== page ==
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April 21, 2014

Andrew Silow-Carroll: Passoverkill? Suggestions to make next year's seders even more culturally sensitive

Sara Israelsen Hartley: Seeking the Divine: An ancient connection in a new context

Christine M. Flowers: Priest's execution in Syria should be call to action

Courtnie Erickson: How to help kids accept the poor decisions of others

Lizette Borreli: A Glass Of Milk A Day Keeps Knee Arthritis At Bay

Lizette Borreli: 5 Health Conditions Your Breath Knows Before You Do

The Kosher Gourmet by Betty Rosbottom Coconut Walnut Bars' golden brown morsels are a beautifully balanced delectable delight

April 18, 2014

Rabbi Yonason Goldson: Clarifying one of the greatest philosophical conundrums in theology

Caroline B. Glick: The disappearance of US will

Megan Wallgren: 10 things I've learned from my teenagers

Lizette Borreli: Green Tea Boosts Brain Power, May Help Treat Dementia

John Ericson: Trying hard to be 'positive' but never succeeding? Blame Your Brain

The Kosher Gourmet by Julie Rothman Almondy, flourless torta del re (Italian king's cake), has royal roots, is simple to make, . . . but devour it because it's simply delicious

April 14, 2014

Rabbi Dr Naftali Brawer: Passover frees us from the tyranny of time

Greg Crosby: Passing Over Religion

Eric Schulzke: First degree: How America really recovered from a murder epidemic

Georgia Lee: When love is not enough: Teaching your kids about the realities of adult relationships

Cameron Huddleston: Freebies for Your Lawn and Garden

Gordon Pape: How you can tell if your financial adviser is setting you up for potential ruin

Dana Dovey: Up to 500,000 people die each year from hepatitis C-related liver disease. New Treatment Has Over 90% Success Rate

Justin Caba: Eating Watermelon Can Help Control High Blood Pressure

The Kosher Gourmet by Joshua E. London and Lou Marmon Don't dare pass over these Pesach picks for Manischewitz!

April 11, 2014

Rabbi Hillel Goldberg: Silence is much more than golden

Caroline B. Glick: Forgetting freedom at Passover

Susan Swann: How to value a child for who he is, not just what he does

Cameron Huddleston: 7 Financial Tasks You Should Tackle Right Now

Sandra Block and Lisa Gerstner: How to Profit From Your Passion

Susan Scutti: A Simple Blood Test Might Soon Diagnose Cancer

Chris Weller: Have A Slow Metabolism? Let Science Speed It Up For You

The Kosher Gourmet by Diane Rossen Worthington Whitefish Terrine: A French take on gefilte fish

April 9, 2014

Jonathan Tobin: Why Did Kerry Lie About Israeli Blame?

Samuel G. Freedman: A resolution 70 years later for a father's unsettling legacy of ashes from Dachau

Jessica Ivins: A resolution 70 years later for a father's unsettling legacy of ashes from Dachau

Kim Giles: Asking for help is not weakness

Kathy Kristof and Barbara Hoch Marcus: 7 Great Growth Israeli Stocks

Matthew Mientka: How Beans, Peas, And Chickpeas Cleanse Bad Cholesterol and Lowers Risk of Heart Disease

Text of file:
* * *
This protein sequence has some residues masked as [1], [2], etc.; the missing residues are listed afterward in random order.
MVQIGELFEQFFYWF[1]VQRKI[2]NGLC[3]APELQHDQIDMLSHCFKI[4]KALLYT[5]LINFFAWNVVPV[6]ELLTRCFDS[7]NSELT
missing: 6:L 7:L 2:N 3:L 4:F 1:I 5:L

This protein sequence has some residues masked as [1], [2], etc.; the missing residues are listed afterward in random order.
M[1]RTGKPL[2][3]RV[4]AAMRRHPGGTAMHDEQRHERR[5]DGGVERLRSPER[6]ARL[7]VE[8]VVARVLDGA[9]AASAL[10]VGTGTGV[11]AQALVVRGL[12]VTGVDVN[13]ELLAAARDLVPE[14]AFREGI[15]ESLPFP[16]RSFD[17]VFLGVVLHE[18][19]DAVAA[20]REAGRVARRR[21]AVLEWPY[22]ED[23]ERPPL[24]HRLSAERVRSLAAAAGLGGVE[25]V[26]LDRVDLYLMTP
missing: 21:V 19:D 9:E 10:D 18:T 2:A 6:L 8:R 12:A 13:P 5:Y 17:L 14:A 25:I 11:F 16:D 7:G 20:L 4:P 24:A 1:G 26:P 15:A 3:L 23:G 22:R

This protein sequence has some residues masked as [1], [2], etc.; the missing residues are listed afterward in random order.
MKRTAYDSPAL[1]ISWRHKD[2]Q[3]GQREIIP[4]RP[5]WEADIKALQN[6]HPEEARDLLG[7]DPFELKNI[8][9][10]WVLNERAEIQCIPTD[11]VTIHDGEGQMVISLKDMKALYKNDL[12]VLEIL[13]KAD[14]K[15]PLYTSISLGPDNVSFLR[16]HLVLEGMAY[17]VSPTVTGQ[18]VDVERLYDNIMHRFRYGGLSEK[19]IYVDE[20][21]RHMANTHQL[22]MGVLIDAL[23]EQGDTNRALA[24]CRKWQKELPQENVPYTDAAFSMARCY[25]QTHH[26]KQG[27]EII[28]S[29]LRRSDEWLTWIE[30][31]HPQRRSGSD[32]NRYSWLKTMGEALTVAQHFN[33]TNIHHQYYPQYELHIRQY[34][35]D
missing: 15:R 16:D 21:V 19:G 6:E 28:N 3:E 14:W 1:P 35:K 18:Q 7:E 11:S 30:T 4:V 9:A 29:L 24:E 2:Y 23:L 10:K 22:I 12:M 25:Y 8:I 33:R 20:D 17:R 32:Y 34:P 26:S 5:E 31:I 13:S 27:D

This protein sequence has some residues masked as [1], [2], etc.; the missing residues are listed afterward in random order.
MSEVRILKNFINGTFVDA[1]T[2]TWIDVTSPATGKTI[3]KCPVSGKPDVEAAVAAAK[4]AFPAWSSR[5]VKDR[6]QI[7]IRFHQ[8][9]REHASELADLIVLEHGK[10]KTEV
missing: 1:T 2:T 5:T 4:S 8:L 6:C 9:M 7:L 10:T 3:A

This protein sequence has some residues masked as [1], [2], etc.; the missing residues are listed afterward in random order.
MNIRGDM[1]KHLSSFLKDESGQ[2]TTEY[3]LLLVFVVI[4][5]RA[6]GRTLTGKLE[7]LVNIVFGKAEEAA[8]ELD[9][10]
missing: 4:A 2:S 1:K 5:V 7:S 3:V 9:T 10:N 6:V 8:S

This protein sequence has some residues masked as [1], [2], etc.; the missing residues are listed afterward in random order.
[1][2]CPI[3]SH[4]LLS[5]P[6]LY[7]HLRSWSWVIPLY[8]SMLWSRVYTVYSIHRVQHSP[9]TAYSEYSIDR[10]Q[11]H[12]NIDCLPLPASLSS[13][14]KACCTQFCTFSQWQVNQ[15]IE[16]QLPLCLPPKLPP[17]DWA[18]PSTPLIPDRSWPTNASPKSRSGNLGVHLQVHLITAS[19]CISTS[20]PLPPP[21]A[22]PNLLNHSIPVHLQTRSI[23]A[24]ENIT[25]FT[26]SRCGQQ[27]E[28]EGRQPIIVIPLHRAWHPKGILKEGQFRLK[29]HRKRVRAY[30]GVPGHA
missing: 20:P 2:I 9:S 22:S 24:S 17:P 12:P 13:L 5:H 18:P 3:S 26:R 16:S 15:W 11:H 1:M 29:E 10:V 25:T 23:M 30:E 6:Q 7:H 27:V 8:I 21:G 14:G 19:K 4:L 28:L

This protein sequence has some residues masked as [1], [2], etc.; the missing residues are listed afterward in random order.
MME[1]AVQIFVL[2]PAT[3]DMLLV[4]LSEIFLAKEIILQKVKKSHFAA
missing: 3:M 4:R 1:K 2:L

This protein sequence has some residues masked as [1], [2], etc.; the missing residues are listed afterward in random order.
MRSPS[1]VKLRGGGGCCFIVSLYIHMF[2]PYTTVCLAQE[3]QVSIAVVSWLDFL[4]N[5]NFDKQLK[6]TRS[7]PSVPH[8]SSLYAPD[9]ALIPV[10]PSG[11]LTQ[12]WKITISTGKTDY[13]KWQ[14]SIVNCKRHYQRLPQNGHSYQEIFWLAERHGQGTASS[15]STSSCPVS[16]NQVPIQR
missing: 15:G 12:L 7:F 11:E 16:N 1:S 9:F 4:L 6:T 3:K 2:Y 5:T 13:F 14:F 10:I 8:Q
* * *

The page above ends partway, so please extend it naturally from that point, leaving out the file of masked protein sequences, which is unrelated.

Sabrina Bachai: 5 At-Home Treatments For Headaches

The Kosher Gourmet by Daniel Neman Have yourself a matzo ball: The secrets bubby never told you and recipes she could have never imagined

April 8, 2014

Lori Nawyn: At Your Wit's End and Back: Finding Peace

Susan B. Garland and Rachel L. Sheedy: Strategies Married Couples Can Use to Boost Benefits

David Muhlbaum: Smart Tax Deductions Non-Itemizers Can Claim

Jill Weisenberger, M.S., R.D.N., C.D.E : Before You Lose Your Mental Edge

Dana Dovey: Coffee Drinkers Rejoice! Your Cup Of Joe Can Prevent Death From Liver Disease

Chris Weller: Electric 'Thinking Cap' Puts Your Brain Power Into High Gear

The Kosher Gourmet by Marlene Parrish A gift of hazelnuts keeps giving --- for a variety of nutty recipes: Entree, side, soup, dessert

April 4, 2014

Rabbi David Gutterman: The Word for Nothing Means Everything

Charles Krauthammer: Kerry's folly, Chapter 3

Amy Peterson: A life of love: How to build lasting relationships with your children

John Ericson: Older Women: Save Your Heart, Prevent Stroke Don't Drink Diet

John Ericson: Why 50 million Americans will still have spring allergies after taking meds

Cameron Huddleston: Best and Worst Buys of April 2014

Stacy Rapacon: Great Mutual Funds for Young Investors

Sarah Boesveld: Teacher keeps promise to mail thousands of former students letters written by their past selves

The Kosher Gourmet by Sharon Thompson Anyone can make a salad, you say. But can they make a great salad? (SECRETS, TESTED TECHNIQUES + 4 RECIPES, INCLUDING DRESSINGS)

April 2, 2014

Paul Greenberg: Death and joy in the spring

Dan Barry: Should South Carolina Jews be forced to maintain this chimney built by Germans serving the Nazis?

Mayra Bitsko: Save me! An alien took over my child's personality

Frank Clayton: Get happy: 20 scientifically proven happiness activities